It’s not always a sign of impending cooperation when a law enforcement officer shows up at the local skate park.
But a t Clement Park on Sept. 12, a group of skateboarders, a Jeffco sheriff's deputy and other volunteers gathered to tidy up the park and let everyone know it shouldn't be trashed.
"We wanted to make a difference at the skate park," said 16-year-old Nick Bruso, a local skateboarder who spends a lot of time at the park skating and filming his friends. "This is like our home."
Bob Bruso, Nick's father and the owner of Robert's Italian-American Pizzeria, Restaurant & Deli, helped organize the cleanup and provided lunch to those who helped. Bruso also persuaded a local paint distributor to donate paint to cover graffiti, enlisted the help of the local skate shop owners and organized a few of the skaters’ parents, who brought high-pressure washers to scour off the grime and some of the graffiti.
"I challenged them to make a difference in their high school years," Bruso said, explaining why he wanted his children and the other skateboarders to help clean up the park.
A perception exists in the community — confirmed by several of the local adults who were at the cleanup — that the park is an eyesore and is considered a magnet for illicit activity. Some of the young skateboarders on hand agreed with that assessment and said it was a key reason they were there to clean up the park.
"Some people treat the park like crap," said one skateboarder who didn't share his name. "They show a complete disrespect for the skate park."
Nick Bruso agreed with that sentiment, and he said that negative perception fuels the way the Jefferson County Sheriff's Office and Foothills Park & Recreation District view the park and the people who use it.
"The cops and Foothills see all this stuff, and they probably think the park is trashed," he said. "It's only a few people who are like that, but they're making the rest of us look bad."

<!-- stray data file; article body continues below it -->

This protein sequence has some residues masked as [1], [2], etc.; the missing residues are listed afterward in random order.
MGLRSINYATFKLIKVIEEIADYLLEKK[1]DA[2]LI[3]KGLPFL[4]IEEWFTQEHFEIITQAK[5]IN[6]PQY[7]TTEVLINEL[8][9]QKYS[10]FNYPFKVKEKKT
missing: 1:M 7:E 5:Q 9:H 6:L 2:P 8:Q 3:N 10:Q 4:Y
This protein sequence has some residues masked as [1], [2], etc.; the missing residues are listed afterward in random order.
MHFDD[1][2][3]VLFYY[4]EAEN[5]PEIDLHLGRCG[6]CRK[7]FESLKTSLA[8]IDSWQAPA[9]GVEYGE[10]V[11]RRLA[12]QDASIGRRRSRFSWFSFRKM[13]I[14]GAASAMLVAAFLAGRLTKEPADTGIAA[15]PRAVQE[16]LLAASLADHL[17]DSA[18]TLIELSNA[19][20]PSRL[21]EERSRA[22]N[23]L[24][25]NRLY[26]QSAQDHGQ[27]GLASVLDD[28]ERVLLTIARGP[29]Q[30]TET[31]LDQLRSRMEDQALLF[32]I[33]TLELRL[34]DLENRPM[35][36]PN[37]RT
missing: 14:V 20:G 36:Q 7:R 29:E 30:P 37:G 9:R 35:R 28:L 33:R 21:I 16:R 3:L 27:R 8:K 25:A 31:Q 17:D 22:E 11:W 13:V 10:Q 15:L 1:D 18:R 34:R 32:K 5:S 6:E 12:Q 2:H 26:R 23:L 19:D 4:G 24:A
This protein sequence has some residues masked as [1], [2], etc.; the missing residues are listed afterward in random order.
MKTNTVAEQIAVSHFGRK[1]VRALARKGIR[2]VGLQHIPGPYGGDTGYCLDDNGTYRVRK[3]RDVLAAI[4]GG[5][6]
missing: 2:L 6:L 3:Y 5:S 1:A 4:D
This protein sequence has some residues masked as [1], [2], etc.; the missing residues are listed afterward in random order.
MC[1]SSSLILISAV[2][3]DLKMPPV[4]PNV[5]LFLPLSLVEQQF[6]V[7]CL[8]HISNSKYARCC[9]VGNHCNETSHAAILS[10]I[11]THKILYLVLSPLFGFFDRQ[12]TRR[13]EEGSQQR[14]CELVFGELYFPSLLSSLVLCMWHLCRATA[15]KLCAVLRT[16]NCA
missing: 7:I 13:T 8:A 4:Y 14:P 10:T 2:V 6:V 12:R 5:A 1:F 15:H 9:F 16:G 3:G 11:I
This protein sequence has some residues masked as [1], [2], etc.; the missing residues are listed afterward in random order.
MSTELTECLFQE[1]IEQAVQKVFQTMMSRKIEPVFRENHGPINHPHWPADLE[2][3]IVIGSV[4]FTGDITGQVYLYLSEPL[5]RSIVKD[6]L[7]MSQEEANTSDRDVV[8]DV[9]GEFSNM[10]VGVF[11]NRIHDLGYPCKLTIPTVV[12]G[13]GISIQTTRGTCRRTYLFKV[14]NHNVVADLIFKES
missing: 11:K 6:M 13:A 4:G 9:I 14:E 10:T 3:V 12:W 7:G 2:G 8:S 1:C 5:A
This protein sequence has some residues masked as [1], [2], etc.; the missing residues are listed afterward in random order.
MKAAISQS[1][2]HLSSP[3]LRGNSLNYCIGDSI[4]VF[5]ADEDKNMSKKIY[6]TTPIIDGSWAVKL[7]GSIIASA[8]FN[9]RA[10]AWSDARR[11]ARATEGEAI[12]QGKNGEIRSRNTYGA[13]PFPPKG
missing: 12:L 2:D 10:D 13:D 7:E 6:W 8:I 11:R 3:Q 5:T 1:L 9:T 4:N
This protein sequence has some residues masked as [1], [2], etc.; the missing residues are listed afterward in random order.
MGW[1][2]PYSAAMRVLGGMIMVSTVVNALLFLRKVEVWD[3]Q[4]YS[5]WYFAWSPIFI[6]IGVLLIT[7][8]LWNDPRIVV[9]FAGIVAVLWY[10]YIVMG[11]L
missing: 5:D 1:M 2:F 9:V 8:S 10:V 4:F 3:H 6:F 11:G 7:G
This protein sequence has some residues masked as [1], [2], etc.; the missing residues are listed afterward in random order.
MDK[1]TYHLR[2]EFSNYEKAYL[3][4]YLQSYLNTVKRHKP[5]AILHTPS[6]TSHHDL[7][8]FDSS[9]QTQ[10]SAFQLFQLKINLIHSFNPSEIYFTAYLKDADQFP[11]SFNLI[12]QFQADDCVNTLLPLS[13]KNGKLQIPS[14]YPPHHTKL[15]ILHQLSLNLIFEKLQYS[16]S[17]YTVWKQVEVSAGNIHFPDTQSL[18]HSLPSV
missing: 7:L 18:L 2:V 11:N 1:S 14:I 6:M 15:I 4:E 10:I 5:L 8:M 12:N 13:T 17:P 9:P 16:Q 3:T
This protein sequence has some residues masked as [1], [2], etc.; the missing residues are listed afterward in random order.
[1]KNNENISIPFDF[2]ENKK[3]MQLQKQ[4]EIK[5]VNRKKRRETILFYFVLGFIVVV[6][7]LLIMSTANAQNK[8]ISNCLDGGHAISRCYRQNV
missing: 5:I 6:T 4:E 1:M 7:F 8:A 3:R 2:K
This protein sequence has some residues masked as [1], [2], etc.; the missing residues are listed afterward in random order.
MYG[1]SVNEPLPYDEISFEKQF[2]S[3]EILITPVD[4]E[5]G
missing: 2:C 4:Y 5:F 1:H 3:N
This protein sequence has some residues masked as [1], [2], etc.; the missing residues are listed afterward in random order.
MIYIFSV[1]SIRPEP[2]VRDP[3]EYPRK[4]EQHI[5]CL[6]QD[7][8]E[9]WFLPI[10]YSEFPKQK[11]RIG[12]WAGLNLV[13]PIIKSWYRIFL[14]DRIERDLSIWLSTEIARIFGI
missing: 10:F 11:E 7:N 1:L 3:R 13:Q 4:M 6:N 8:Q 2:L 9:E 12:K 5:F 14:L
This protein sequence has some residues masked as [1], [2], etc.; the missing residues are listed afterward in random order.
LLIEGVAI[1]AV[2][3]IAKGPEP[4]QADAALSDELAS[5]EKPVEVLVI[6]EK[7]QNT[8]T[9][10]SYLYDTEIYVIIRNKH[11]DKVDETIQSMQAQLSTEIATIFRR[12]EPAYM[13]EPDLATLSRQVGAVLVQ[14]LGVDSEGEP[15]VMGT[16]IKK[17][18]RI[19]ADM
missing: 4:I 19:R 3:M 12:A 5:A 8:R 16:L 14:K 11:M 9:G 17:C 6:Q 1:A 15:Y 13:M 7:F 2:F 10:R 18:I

Sheriff’s Deputy Gordon Neuenfeldt said there are some problems at the skate park but made it clear he didn't think all the users are at fault.
"This skate park has been an issue," Neuenfeldt said, pointing to one of the large sunken bowls, which attracts graffiti and other problems.
"The community sees this as something of a negative."
But the cleanup and the way the skateboarders embraced the effort will go a long way in showing local residents that the park's users are trying to keep it clean, Neuenfeldt said.
He praised Bob Bruso’s efforts in pulling the cleanup together and making it possible for a local law officer to meet the skateboarders one on one.
"He introduced me as 'Gordon,' not 'Deputy Neuenfeldt,’ " Neuenfeldt said. "That takes away the adversarial relationship, and puts a personal touch on it."
Brian Scott is an owner of Dire Ride Co., the local skate shop that helped out during the cleanup. He and the shop's other owner, Jeromy Sorley, think skateboarders should take care of the park.
"I think a lot of people count on the county to maintain (the skate park)," Scott said. "That's not going to happen. But maybe if more people see us out here taking care of it, they'll want to help out too."
Scott said most of the problem is people coming to the park after dark and "thinking it's a place to party."
Scott said most of the skaters are responsible if occasionally immature. But for the most part, he's proud of the way the skateboarders treat the park, and hopes a lot of them turn out for the competition Sept. 20 during the Summerset festival.
He added that he'd like the skaters on Dire Ride Co.'s team to be out cleaning the park once a month.
"That's my new rule, I think," Scott said with a chuckle. "We need to be out here setting an example."